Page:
In 1981 UNESCO published a report written by the International Commission for the Study of Communication Problems that highlighted key issues in the telecommunications industry as it related to development, in addition to other aspects of the telecommunications industry globally. This report, titled “Many Voices, One World”, has become known as the “MacBride Report” as the chairman of the International Commission for the Study of Communication Problems was named Seán MacBride. Unfortunately, many of the issues highlighted in the MacBride Report continue to persist today in terms of the telecommunications industry and development, with access to reliable telecommunications being a consistent issue across the developing world.

For example, the MacBride Report notes the social good aspect of communications media, and the vehicles that convey it, has been on a steady decline, and the MacBride Report identifies market pressures and privatization as the causes of this decline. This complaint from the MacBride Report echoes the same concerns voiced today regarding modern media and media service providers when discussing ratings driven new broadcasts and the decline of print media. The MacBride Report further highlights how information has been commoditized, particularly in terms of broadcast television, yet this commoditization is in tension with the public necessity for quality information. Again, this argument is one that is continuing to play out today. The MacBride Report also notes issues regarding “lacunae and distortions in information” that lead to ill-informed, uninformed, or misinformed publics and governments. This concern rings particularly true today regarding phenomena like “fake news.” The MacBride Report even cites surveys that show the public overall is not very well informed, though the Report did not specify if the public was ill-informed, uninformed, or misinformed.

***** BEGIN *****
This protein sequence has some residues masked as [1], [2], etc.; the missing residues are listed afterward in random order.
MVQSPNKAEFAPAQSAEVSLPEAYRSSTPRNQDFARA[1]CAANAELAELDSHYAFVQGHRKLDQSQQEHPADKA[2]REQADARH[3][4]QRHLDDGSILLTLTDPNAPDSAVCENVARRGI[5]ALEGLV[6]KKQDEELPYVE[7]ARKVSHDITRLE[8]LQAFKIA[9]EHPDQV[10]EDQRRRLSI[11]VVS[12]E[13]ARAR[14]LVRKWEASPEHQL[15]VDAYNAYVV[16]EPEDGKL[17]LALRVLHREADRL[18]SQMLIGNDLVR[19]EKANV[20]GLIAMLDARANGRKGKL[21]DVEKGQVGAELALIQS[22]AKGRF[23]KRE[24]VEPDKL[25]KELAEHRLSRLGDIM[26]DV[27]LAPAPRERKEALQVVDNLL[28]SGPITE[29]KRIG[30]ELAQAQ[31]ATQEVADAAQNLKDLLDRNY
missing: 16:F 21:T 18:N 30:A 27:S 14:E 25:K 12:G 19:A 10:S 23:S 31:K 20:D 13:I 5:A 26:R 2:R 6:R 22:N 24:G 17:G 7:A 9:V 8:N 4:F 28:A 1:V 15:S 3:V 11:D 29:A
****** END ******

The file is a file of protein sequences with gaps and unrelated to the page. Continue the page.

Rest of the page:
These issues, and many others, that faced telecommunications development when the International Commission for the Study of Communication Problems was crafting its report persist to this day. In the United States, the National Telecommunications and Information Administration has published reports detailing how some in rural and urban communities lack access to the Internet. Other international organizations have pointed out the uneven development of telecommunications technologies such as telephone access. In short, since the 1980s increased attention has been paid to uneven access to telecommunications and information technologies, but that attention has not necessarily solved the issues found in the MacBride Report.